Wednesday, January 18, 2012

The Non-Violent Way to Justice

Cindy & Craig Corrie
Cindy Corrie is president of the Rachel Corrie Foundation for Peace and Justice, which is a member of the US Campaign's nationwide coalition of more than 380 groups.

Emel, a monthly print publication with 100,000 subscribers in more than 60 countries, describes itself as: "The Muslim lifestyle magazine. Emel is for the reader who wishes to combine an ethical outlook to life with evolving ideas and modern lifestyle."

The mother of a U.S. citizen crushed by an Israeli bulldozer recollects her daughter’s passion for justice. 

By Cindy Corrie
Emel Magazine, December 2011 issue

My daughter Rachel Corrie brought me to the Palestinian/Israeli issue. Ours was a family and community that generally thought about the world and its inhabitants in a loving, curious way. We connected, as comfortable Americans do, through following and discussing the news, attending events, and making donations to support those in third world countries—but there was never any intention of sacrifice. In 2003, Rachel travelled to Gaza to join the International Solidarity Movement (ISM), a group of Palestinian and international activists who use non-violent, direct-action methods to confront the Israeli occupation. Why did she go? Rachel was motivated by her family and community experiences, by her questions about US foreign policy that arose after 9/11 shattering our nation’s sense of security and self-satisfaction, and simply by whom she was as a human being.

Once in Gaza, Rachel documented when the Israeli military destroyed Palestinian olive orchards, gardens, and greenhouses and harassed Palestinians at checkpoints. She worked with women and children and planned for a sister-city project to connect people in Rafah with those in Olympia, her hometown. Through phone calls and e-mails, she introduced family and friends to life in Occupied Palestine: “I don’t know if many of the children here have ever existed without tank shell holes in their walls, and the towers of an occupying army surveying them constantly from the near horizons. I think, although I’m not entirely sure, that even the smallest of these children understand that life is not like this everywhere. An eight-year-old was shot and killed by an Israeli tank two days before I got here, and many of the children murmur his name to me —Ali—or point at the posters of him on the walls.”

Rachel stayed with civilian Gazan families whose homes were threatened by widespread military clearing demolitions. On 16th March 2003, while working with seven international activists, she was crushed by a military Caterpillar D-9 bulldozer as she stood to protect a threatened Palestinian home.  The family who owned it watched from inside their garden wall, as the bulldozer approached.

The horror of learning what happened that day is etched in my memory—a searing pain like nothing I had experienced before, and hope never to experience again. The loss is encompassing and forever—and from a parent’s perspective, the price too dear. But there is another cost too much to bear—that of discouraging a child from being all they can be. We are sometimes asked why we did not stop Rachel from going to Gaza. Her father’s response is, “Why weren’t we all there?”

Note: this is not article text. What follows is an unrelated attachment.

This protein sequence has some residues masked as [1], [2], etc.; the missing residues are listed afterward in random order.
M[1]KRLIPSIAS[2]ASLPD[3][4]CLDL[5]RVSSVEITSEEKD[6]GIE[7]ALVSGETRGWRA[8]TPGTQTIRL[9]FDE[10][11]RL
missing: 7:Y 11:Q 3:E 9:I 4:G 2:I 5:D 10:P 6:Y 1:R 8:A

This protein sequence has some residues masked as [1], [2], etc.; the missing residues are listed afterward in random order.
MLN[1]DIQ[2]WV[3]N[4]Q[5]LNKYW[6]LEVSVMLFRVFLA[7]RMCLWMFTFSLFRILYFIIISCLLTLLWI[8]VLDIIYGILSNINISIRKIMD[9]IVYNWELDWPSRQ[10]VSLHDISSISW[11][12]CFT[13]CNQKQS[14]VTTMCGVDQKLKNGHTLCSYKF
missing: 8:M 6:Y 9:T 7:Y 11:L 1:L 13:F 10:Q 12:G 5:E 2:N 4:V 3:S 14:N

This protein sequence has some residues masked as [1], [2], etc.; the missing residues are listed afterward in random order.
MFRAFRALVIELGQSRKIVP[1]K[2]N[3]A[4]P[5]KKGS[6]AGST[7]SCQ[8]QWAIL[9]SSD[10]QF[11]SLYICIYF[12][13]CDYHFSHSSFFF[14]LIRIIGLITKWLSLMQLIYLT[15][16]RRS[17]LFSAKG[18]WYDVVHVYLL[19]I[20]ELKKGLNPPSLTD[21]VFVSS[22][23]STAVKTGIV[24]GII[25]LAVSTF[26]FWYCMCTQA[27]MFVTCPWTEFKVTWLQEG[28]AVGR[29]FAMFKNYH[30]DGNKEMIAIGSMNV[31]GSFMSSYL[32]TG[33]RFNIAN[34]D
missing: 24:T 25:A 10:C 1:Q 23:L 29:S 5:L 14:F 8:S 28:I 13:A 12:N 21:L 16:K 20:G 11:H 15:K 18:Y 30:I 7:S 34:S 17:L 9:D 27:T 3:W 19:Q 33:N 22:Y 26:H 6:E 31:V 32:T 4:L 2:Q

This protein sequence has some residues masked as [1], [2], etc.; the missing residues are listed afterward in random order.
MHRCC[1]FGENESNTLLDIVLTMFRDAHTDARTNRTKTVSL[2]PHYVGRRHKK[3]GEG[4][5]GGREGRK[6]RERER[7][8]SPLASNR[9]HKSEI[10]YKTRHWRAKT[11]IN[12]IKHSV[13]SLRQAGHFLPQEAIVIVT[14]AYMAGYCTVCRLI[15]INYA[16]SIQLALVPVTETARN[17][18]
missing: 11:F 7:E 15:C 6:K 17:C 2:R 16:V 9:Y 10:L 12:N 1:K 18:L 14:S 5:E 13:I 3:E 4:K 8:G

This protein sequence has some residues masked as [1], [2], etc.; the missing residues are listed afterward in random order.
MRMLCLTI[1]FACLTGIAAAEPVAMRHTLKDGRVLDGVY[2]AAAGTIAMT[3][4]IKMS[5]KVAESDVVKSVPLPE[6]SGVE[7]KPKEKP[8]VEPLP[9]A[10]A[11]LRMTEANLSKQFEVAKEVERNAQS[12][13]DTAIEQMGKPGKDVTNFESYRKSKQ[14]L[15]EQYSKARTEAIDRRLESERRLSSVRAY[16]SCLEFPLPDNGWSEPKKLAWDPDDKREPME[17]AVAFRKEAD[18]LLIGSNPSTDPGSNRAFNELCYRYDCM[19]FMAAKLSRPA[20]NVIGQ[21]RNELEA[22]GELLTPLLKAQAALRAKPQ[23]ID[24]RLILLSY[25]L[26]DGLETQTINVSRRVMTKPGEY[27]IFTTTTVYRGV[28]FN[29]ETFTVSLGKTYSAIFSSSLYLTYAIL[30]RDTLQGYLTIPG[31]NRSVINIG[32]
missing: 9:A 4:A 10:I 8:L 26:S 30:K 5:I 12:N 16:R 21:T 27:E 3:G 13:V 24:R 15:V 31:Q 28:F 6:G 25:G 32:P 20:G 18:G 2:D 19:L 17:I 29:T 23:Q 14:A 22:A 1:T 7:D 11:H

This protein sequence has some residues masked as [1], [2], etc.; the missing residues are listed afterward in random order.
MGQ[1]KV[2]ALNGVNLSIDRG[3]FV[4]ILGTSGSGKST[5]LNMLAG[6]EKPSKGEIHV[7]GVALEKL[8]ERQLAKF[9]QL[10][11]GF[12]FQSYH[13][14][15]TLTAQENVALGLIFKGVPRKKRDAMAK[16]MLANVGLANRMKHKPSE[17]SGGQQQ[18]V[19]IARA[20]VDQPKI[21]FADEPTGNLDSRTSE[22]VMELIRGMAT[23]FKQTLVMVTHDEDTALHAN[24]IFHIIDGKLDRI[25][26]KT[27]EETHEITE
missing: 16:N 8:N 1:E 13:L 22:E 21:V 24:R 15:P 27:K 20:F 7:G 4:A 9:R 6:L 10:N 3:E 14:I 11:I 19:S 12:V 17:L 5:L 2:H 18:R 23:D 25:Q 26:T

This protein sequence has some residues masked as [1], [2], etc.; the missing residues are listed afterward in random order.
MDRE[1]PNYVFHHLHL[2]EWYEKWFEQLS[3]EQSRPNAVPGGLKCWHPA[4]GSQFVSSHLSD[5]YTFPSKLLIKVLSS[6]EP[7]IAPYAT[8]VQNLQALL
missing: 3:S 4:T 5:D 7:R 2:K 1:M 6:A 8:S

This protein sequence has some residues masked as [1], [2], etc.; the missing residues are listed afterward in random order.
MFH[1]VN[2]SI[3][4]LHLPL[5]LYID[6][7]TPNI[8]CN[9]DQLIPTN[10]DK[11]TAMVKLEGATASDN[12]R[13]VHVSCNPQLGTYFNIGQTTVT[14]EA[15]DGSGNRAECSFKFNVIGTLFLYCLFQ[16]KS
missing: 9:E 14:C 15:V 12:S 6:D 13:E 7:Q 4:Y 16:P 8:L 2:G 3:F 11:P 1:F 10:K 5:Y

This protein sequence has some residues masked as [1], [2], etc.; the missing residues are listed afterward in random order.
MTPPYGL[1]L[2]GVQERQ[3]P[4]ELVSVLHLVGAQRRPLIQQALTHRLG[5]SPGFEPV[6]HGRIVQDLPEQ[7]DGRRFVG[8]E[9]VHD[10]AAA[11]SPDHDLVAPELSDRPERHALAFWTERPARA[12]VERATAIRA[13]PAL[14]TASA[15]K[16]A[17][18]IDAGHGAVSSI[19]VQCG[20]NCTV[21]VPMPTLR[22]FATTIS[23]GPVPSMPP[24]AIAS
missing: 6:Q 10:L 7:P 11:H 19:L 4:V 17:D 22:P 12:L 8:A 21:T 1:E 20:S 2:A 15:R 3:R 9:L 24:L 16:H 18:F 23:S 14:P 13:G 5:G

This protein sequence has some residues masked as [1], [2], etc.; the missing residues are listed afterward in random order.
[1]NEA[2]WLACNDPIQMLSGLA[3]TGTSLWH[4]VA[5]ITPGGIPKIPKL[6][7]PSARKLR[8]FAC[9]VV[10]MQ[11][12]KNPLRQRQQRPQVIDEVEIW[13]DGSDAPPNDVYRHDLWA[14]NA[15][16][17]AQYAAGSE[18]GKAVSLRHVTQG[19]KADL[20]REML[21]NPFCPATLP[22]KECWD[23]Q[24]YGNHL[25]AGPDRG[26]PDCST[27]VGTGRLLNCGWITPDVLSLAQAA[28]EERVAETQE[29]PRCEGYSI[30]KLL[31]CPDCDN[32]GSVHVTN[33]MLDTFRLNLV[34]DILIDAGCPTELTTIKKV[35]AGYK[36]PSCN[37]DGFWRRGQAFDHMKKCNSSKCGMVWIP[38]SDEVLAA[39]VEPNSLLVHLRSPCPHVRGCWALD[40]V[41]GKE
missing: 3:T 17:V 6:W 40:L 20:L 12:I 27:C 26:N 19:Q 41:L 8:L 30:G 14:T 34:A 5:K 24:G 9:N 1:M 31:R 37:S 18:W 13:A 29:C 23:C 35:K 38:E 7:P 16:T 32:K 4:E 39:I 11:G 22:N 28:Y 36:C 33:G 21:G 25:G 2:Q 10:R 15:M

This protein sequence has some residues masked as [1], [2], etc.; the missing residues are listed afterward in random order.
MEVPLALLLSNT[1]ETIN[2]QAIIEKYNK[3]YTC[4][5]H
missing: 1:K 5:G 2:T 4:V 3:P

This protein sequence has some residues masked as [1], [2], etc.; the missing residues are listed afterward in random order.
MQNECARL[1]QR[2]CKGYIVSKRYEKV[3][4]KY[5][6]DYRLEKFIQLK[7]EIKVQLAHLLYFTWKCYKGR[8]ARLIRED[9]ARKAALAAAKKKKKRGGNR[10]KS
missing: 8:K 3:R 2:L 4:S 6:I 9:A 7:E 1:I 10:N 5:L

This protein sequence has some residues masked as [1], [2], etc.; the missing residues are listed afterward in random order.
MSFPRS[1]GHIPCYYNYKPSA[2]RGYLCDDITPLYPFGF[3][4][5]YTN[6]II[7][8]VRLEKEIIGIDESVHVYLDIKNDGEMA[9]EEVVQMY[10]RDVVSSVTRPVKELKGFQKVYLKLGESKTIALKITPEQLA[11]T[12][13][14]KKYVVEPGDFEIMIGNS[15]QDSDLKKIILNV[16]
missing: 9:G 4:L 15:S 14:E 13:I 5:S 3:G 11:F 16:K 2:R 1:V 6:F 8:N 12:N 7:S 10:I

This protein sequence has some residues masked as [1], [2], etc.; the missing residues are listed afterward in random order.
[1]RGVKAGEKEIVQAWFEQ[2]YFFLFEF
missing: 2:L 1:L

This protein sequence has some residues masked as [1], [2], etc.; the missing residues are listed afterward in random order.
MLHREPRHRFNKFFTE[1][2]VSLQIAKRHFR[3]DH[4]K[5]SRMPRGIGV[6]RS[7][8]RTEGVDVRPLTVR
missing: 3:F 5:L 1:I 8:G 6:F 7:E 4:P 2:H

I have connected with families of others lost to the non-violent struggle in Palestine, and to those injured—Palestinians, Israelis and others. Despite the pain, I am struck by their continued conviction about the rightness of the cause, and the methods of resisting. In 2005, Gene Sharp, an expert on non-violent resistance, stated at a Bethlehem conference, “None of this is safe. None of this is easy. But these are the tools for those struggling for liberation and for those of us who work with them.”

With her writings from Gaza, Rachel charted our path: “This has to stop. I think it is a good idea for us all to drop everything and devote our lives to making this stop. I don’t think it’s an extremist thing to do anymore. I still really want to dance around to Pat Benetar, and have boyfriends and make comics for my co-workers. But I also want this to stop.” In the eight years since Rachel was killed, I have witnessed the injustice in the West Bank and Gaza but, also, the imagination and determination of Palestinian activists—and the resilience of all Palestinians who, despite occupation, act with dignity, and with determination not to be silenced. They continue to ask us to visit, and to stand in solidarity with them in Palestine and back home. Israeli Jewish and Palestinian activists challenge their country’s policies and actions, but tell me they cannot succeed alone. They need the rest of us.

International solidarity can take many forms. We can make the journey to Israel/Palestine in person, through the internet, or by connecting to efforts in our own communities. Whatever the path, we must follow the news, share the stories, be visible, and strategically challenge policies that allow the injustice to continue. Rachel was compelled to live meaningfully. She made the journey to Palestine because (as an American) she felt implicated in Israel’s actions and felt a responsibility to challenge them.

Books of Mahatma Gandhi were on Rachel’s shelves. She knew that suffering and sacrifice in some form is one element of non-violent resistance. She also knew from Gandhi that “a small body of determined spirits fired by an unquenchable faith in their mission can alter the course of history.” Our actions are cumulative; our numbers are increasing; and our struggle is for our own universal human rights. To achieve and maintain those for everyone, we must continue to stand with the Palestinians.


Cindy Corrie, guest comment writer, is the President of the Rachel Corrie Foundation.

SEE ORIGINAL ARTICLE...